You have to give time and attention to Javier Marías’s novels. His books are complex and the characters talk and reflect a great deal. They’re an acquired taste.
To my mind, they’re worth the occasional heavy lifting. If you want to understand the legacy of Franco and how he shaped Spain, Marías is your man. Also he knows better than almost anyone how to parse the complexity of marriage (a subject, admittedly, I’ve never mastered).
My first of many visits to Spain was in 1968, when Franco was still in power. I lived for a summer in San Sebastian where the Basque separatists were very much underground … even open expression of their language was forbidden.
Today, in retrospect, I understand the iron grip Franco had on the country and the unspeakable crimes that were committed in his name. I’ve also come to understand the horrible legacy of the 1976 pacto de olvidio (pact of forgetting), wherein the Fascists agreed to cede power on the condition that no one be held accountable for crimes committed during the Civil War and dictatorship.
I first encountered Marías when my book club read A Heart So White, a novel that centers on a translator and the mystery of his father’s marriage. Then I read Thus Bad Begins, a novel about a young man who works as an assistant to a film director, his employer’s dysfunctional marriage and his possibly criminal friend and associate.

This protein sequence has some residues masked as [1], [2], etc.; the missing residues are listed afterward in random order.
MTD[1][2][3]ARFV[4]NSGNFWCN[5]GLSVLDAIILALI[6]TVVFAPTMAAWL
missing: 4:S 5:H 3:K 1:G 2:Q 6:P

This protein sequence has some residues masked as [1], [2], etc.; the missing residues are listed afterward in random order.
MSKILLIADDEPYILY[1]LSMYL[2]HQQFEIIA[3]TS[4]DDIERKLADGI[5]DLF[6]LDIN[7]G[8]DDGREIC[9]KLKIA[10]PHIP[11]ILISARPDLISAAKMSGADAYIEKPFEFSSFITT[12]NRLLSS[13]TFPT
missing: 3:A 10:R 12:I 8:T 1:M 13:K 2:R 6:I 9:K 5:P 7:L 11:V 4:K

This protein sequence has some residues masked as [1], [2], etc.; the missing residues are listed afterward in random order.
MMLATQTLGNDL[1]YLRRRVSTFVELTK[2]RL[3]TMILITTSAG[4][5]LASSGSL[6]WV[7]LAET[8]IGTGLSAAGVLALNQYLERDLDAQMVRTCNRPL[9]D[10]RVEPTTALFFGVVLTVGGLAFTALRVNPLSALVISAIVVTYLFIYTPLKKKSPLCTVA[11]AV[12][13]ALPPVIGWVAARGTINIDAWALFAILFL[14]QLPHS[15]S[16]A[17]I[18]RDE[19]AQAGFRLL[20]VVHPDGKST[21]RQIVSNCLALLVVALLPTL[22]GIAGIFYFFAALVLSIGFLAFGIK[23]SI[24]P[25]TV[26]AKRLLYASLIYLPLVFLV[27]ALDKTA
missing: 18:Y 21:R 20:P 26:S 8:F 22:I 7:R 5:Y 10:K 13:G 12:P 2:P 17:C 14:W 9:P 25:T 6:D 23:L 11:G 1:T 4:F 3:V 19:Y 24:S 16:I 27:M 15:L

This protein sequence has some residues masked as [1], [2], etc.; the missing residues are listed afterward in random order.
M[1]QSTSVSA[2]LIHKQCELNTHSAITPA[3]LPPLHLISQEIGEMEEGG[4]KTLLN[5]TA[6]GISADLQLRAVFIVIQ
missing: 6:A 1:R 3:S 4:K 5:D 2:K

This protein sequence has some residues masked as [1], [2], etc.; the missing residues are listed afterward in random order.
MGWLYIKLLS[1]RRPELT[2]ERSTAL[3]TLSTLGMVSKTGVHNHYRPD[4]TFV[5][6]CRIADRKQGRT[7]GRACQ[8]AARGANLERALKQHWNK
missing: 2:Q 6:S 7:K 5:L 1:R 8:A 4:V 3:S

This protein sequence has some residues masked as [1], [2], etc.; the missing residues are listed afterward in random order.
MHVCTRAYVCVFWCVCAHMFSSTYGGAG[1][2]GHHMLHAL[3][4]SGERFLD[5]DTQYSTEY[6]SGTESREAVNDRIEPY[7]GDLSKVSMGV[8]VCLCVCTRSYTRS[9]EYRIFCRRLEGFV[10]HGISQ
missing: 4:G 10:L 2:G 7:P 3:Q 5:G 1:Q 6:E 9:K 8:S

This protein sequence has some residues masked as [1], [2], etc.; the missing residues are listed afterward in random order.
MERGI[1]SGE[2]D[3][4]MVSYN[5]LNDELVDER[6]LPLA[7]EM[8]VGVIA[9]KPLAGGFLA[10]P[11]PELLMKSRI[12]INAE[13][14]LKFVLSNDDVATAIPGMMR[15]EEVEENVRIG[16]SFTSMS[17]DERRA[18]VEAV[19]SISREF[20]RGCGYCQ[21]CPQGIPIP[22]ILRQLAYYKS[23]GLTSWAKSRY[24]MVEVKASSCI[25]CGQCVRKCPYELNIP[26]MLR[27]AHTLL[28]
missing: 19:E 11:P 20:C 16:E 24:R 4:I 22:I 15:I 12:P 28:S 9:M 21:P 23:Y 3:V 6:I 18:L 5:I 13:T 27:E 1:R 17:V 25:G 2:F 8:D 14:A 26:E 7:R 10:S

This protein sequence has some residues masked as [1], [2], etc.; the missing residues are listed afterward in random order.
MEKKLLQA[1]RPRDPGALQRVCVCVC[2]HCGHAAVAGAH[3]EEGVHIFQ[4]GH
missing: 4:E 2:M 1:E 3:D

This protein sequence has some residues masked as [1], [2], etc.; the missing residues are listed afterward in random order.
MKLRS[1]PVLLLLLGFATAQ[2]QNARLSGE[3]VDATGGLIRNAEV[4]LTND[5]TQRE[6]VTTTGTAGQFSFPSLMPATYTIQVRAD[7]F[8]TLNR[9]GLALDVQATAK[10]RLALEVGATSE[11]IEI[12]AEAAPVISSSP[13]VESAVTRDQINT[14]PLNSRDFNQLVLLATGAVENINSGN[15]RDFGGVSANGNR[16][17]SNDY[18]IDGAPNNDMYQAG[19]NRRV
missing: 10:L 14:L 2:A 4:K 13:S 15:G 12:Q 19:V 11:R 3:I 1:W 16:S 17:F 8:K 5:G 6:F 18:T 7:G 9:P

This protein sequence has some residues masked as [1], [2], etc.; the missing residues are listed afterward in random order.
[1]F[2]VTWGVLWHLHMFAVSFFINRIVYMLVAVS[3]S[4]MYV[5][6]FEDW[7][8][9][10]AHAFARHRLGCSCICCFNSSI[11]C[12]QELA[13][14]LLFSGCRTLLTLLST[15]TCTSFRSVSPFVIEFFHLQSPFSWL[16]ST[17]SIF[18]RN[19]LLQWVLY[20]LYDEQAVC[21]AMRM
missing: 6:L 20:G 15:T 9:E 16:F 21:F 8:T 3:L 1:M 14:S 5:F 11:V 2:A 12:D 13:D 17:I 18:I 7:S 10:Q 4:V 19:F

His new novel, Berta Isla, tells the story of Tomas Nevinson, a brilliant young man with an uncanny facility for flawlessly speaking multiple languages who, against his will, is conscripted into the British Secret Service. He and his wife, the title character, meet in the 60s, both convinced they are destined for each other. This conviction is sorely tested during the course of the novel as Nevinson’s work requires him to live multiple other lives, fraught with constant danger. Berta is kept in the dark about the nature of her husband’s work and must suffer his long absences.
The novel’s background is the major social and political upheavals from the 60s to the near present: the Falklands War (about which I’d almost entirely forgotten), the fall of the Berlin Wall, and the collapse of the Soviet Union.
Berta Isla is herself highly intelligent, literary (there are allusions to Elliot, Melville, Shakespeare, Dumas), and reflective. And that’s a good thing because the novel spends a lot of time on her inner world. The chapter where her child’s life is threatened by an IRA operative is one of the most chilling I’ve read in a long time.
Berta Isla is an unusual suspense novel, sort of a slow thriller. It’s a book about secrecy, suspicion, deception, loyalty, trust, and, ultimately, about marriage and the limits on ever completely knowing another person. It’s also about national character, Spain’s and Britain’s, and what shaped each.
Yes, it’s a bit rambling and discursive but somehow it works. You just have to have an appetite for that sort of thing.